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Greivis Vasquez will sign a two-year, $13 million deal to stay with Toronto, league sources tell Yahoo Sports.
— Adrian Wojnarowski (@WojYahooNBA) July 10, 2014
That’s the WojBomb, here’s Greivis’ reaction:
I truly Love Toronto… #TeamVasquez
— Greivis Vasquez (@greivisvasquez) July 10, 2014
This was in the making for some time now with Vasquez himself professing his love for the Raptors time-and-time again, and multiple reports suggesting that the Raptors were close to a deal.
The $6.5M/yr is higher than the mid-level exception (~ $5M) and by comparison, is higher than what fellow backup-guard Shaun Livingston got with Golden State ($5.3M/yr). The deal appears to be a compromise on the part of both parties – Vasquez was likely seeking a longer deal (at least three years) but Ujiri has chosen to pay a slightly higher amount over a shorter period of time. The deal is likely to satisfy Vasquez who gets a good two years to prove his mettle and seek a longer deal at the age of 29. Coincidentally, Vasquez is now set to become a free-agent at the same time as his good friend Kevin Durant in 2016, so read into that what you will.
Much like Patterson, it became clear that the Raptors would have to offer more than the mid-level exception as there a number of teams dangling that offer in front of free-agents, so the amount comes as little surprise. The deal is more than double his qualifying offer of $3.2M, and though I’m quite happy with the re-signing, you have to wonder just what the competition here was since there were no reports (other than a flaky one linking him to the Bucks) that any team was about to sign him to an offersheet. However, you have to give Masai Ujiri the benefit of the doubt and consider this a proactive move before the competition got hot as teams got desperate.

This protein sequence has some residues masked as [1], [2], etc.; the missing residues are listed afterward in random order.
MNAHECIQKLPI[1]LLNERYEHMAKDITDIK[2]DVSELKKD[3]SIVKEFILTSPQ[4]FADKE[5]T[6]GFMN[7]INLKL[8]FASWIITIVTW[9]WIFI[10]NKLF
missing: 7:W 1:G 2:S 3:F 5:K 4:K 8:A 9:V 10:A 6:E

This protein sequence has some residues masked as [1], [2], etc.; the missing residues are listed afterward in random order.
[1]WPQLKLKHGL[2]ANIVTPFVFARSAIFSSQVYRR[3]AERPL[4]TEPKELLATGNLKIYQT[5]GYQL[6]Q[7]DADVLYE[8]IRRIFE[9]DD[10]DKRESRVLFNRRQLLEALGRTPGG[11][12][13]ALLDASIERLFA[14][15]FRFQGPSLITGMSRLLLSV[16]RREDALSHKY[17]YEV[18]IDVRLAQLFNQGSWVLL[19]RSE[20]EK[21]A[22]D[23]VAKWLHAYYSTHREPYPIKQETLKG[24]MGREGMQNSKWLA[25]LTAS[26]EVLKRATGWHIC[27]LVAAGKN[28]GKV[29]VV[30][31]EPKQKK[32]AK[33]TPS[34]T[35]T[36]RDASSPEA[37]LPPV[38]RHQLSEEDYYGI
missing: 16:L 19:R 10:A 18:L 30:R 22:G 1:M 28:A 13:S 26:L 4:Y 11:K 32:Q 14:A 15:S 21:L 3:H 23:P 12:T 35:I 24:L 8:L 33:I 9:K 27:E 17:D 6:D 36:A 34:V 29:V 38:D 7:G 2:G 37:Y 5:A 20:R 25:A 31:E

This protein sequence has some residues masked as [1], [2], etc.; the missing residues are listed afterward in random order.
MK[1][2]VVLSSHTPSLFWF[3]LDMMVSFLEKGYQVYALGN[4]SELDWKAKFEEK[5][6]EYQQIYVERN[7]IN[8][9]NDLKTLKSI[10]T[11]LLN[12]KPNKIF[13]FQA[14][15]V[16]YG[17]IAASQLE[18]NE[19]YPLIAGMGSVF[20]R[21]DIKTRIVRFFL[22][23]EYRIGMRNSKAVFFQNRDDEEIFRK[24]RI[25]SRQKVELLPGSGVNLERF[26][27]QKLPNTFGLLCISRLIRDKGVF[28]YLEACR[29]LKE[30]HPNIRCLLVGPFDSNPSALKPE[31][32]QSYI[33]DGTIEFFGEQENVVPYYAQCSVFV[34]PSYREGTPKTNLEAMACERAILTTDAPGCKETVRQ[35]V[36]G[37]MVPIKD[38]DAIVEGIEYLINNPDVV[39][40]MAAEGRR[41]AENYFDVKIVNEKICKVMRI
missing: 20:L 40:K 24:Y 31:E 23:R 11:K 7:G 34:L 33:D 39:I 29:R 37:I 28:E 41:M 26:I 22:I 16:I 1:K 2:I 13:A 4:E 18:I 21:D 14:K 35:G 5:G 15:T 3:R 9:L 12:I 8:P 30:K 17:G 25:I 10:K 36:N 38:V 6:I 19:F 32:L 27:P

The Raptors are over the cap and depending on how the Lowry, Patterson and Vasquez deals are structured, they’ll still have the mid-level exception available to them. It is unlikely to be the full mid-level of $5M but somewhere north of $4M should still be available to sign one more player. Blake will follow up with this info a bit later.